Field of Science

What do the toxin and antitoxin gene products do?

Now that I'm finally close to finishing my benchwork task for the Honours student's manuscript, I've gone back to thinking about the results and implications of our RNA-seq analysis.

When the Honours student wrote the manuscript (actually her Honours thesis, but in excellent manuscript format), we had only incomplete RNA-seq results - specifically we had only one replicate of the critical antitoxin mutant.  The other two replicates were in the pipeline at the time, and the full dataset was analyzed subsequently by the other Honours student when he stayed on for the summer.

I'm going to just summarize the results now, and come back to them later.

Basic points:

  1. The antitoxin knockout mutant has normal RNA levels for all the genes that regulate the competence regulon (crp and sxy, which encode the transcription enhancers CRP and Sxy, and cya, which encodes the adenylate synthase that synthesizes the essential cyclic AMP cofactor for CRP.
  2. Consistent with this, the expression levels of the competence regulon genes are not very different than in wildtype cells.  A few genes are down by 40-50%, but most are near-normal, with error bars that overlap the range of wildtype expression (see his complicated green figure below - compare the heights of the bright-green bars with the spans of the grey shaded areas, which represent the normal expression levels at the bright-green timepoint).  
  3. The double knockout (∆toxinantitoxin) transforms normally, so the competence defect of the antitoxin mutant is due to competence-blocking activity of the toxin.
  4. The transformation defect of the antitoxin knockout is much more extreme than these expression levels would predict.  We see few or no transformants (transformation frequencies less than 10^-8), whereas wildtype cells give transformation frequencies higher than 10^-3.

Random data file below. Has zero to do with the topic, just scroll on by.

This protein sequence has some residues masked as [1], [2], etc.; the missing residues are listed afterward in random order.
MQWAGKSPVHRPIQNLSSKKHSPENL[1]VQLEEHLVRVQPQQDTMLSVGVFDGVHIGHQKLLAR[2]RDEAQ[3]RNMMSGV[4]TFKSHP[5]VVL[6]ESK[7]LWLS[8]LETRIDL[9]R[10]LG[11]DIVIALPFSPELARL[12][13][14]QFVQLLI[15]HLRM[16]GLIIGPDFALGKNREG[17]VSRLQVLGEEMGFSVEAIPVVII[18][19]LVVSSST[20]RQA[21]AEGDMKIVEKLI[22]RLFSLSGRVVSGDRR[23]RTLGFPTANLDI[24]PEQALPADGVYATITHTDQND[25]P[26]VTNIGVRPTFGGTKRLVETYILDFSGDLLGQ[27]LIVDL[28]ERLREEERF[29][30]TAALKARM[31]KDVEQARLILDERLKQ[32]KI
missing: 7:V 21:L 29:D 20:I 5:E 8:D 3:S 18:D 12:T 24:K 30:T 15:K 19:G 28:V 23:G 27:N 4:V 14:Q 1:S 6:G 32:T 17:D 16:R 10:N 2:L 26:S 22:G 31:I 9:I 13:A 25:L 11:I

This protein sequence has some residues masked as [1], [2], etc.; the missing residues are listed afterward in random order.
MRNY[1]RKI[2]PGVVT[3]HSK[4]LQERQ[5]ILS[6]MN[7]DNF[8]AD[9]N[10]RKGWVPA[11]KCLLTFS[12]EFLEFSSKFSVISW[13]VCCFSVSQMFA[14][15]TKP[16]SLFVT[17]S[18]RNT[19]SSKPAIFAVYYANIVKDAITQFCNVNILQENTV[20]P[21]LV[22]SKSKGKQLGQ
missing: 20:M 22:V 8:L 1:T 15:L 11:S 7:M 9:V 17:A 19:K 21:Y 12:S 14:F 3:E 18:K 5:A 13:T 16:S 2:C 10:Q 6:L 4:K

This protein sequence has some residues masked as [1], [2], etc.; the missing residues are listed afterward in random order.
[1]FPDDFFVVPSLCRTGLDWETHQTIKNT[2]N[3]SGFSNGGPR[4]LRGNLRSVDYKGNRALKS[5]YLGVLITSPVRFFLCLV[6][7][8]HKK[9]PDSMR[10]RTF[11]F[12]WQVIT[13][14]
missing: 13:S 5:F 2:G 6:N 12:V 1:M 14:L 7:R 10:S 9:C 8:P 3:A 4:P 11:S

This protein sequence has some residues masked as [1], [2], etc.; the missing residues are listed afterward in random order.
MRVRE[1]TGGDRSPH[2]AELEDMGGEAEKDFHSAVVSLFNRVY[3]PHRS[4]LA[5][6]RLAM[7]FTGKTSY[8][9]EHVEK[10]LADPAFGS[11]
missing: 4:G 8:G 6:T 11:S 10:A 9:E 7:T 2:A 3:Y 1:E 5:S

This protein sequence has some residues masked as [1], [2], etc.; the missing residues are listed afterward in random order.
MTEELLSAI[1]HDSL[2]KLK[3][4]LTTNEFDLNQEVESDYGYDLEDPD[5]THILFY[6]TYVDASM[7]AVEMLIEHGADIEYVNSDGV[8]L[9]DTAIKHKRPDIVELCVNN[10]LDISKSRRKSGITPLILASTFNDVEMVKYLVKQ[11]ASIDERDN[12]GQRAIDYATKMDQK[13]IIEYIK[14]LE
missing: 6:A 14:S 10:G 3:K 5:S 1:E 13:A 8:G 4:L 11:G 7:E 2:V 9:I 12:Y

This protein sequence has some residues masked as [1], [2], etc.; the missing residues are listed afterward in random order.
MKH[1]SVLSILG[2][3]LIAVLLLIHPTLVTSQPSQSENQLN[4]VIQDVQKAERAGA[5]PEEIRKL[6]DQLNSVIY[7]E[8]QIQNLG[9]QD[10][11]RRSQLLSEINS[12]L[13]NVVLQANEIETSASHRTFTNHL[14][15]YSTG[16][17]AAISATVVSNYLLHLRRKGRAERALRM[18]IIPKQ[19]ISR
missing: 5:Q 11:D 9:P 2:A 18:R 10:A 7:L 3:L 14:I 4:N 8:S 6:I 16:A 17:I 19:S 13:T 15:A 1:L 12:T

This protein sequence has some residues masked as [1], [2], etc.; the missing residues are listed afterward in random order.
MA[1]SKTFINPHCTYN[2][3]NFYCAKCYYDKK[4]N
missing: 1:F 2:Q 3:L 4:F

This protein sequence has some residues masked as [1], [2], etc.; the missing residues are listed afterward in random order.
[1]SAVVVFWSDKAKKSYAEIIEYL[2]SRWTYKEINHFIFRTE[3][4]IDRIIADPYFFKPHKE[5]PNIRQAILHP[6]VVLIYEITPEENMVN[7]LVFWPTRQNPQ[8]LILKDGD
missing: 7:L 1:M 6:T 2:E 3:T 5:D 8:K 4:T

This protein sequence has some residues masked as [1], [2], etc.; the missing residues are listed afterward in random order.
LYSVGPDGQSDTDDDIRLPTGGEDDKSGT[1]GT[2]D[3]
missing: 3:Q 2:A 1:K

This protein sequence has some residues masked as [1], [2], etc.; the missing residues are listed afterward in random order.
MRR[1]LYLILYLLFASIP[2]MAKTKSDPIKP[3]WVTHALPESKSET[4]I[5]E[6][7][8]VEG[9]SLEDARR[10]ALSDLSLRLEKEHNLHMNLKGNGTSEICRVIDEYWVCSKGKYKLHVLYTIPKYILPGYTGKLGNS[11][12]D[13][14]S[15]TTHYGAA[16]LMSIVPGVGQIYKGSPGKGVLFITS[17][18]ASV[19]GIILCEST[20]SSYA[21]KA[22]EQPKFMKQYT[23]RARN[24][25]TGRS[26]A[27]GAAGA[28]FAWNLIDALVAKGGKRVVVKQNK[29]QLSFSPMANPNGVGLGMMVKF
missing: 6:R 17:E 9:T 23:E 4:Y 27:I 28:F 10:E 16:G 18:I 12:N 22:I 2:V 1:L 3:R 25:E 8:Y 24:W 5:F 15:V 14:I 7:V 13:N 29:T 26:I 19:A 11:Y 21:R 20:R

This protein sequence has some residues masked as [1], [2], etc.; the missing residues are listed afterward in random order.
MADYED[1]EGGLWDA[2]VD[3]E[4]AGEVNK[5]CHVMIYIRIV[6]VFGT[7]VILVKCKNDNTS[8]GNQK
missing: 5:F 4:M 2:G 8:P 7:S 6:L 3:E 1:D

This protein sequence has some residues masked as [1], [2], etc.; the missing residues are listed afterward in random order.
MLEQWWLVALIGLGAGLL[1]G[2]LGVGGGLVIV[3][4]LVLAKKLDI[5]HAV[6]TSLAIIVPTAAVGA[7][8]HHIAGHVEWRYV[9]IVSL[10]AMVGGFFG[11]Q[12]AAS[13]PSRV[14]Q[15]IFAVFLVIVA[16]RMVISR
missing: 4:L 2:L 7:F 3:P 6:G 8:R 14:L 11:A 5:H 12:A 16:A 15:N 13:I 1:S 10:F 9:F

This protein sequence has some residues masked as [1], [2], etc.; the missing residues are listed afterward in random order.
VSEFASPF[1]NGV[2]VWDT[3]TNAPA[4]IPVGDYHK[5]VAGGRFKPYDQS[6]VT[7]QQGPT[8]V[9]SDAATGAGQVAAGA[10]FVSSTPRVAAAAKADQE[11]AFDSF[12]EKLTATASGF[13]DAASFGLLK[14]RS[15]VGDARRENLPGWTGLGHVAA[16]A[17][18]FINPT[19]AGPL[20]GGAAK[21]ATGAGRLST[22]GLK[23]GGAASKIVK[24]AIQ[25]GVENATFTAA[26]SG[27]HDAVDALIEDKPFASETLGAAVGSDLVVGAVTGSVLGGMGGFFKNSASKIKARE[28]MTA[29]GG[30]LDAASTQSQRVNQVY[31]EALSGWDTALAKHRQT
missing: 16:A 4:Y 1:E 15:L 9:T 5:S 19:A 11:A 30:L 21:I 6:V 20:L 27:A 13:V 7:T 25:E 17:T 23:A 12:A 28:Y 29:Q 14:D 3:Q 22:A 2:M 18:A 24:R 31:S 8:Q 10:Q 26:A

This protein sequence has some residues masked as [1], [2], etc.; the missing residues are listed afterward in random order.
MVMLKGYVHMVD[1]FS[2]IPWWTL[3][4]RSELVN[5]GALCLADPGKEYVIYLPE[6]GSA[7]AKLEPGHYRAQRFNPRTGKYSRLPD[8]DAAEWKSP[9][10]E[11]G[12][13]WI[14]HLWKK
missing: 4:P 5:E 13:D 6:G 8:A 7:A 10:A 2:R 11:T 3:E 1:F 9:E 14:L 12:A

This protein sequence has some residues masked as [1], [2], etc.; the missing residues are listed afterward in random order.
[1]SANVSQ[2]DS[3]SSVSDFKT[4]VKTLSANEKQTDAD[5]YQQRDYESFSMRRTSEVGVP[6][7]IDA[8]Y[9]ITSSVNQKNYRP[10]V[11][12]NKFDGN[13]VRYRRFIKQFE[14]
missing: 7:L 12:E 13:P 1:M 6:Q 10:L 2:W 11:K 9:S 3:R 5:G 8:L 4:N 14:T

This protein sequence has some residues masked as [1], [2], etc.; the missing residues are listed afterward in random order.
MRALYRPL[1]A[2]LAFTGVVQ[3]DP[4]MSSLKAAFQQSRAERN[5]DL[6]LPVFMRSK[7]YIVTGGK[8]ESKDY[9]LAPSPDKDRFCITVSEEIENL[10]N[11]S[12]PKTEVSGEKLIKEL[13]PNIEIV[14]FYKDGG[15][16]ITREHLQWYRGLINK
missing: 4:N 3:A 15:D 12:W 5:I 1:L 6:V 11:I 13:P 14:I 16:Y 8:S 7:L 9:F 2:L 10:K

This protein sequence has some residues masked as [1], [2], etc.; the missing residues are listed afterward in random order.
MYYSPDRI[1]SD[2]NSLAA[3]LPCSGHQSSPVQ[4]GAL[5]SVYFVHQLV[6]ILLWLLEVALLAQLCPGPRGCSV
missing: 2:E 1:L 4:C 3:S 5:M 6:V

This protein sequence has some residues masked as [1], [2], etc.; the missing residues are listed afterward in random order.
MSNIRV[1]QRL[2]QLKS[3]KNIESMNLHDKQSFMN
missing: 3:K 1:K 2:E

5. The antitoxin mutant also has an extreme DNA uptake defect, so the transformation defect is not caused by defective recombination machinery. 
  6. The summer student also did an RNA-seq analysis of the hfq knockout mutant he had worked on for his Honours project. This mutant has a more severe reduction in expression of all the competence-induced genes, but a much less severe defect in transformation (only about ten-fold lower than wildtype cells).  Thus the antitoxin mutant's competence defect is unlikely to be due to modestly lower expression of one or more key competence genes.
  7. In the antitoxin mutant the toxin mRNA is overexpressed during exponential growth.  This is consistent with the roles of related antitoxin's in other systems, where it acts as a repressor of transcription of the toxin-antitoxin operon.
  8. The antitoxin knockout cells have a normal doubling time in exponential growth, and survive competence induction and stationary phase just as well, so the toxin protein must not be toxic for growth or survival.

Where does all this leave us?  One possibility is that the toxin directly blocks DNA uptake, by some mechanism we are completely ignorant of.  But related toxins are known to act by cutting mRNAs on the ribosome, so it's possible that the RNA-seq results are misleading in that they detect all RNAs, including ones that have been cut.

Luckily the summer student wrote an R script to compare coverage patterns between wildtype and mutant cells, and generated lovely graphics showing the effect of the antitoxin knockout on coverage of segments containing competence-induced genes.  Just as an example, here's his comparison of expression of the pilABCD operon in wildtype (purple) and hypercompetent (green) cells.

He's generated data for all the competence-induced genes in the antitoxin knockout, so I'll check these to see if there are any alterations in transcript profiles that might indicate the action of a mRNA-cleaving toxin.

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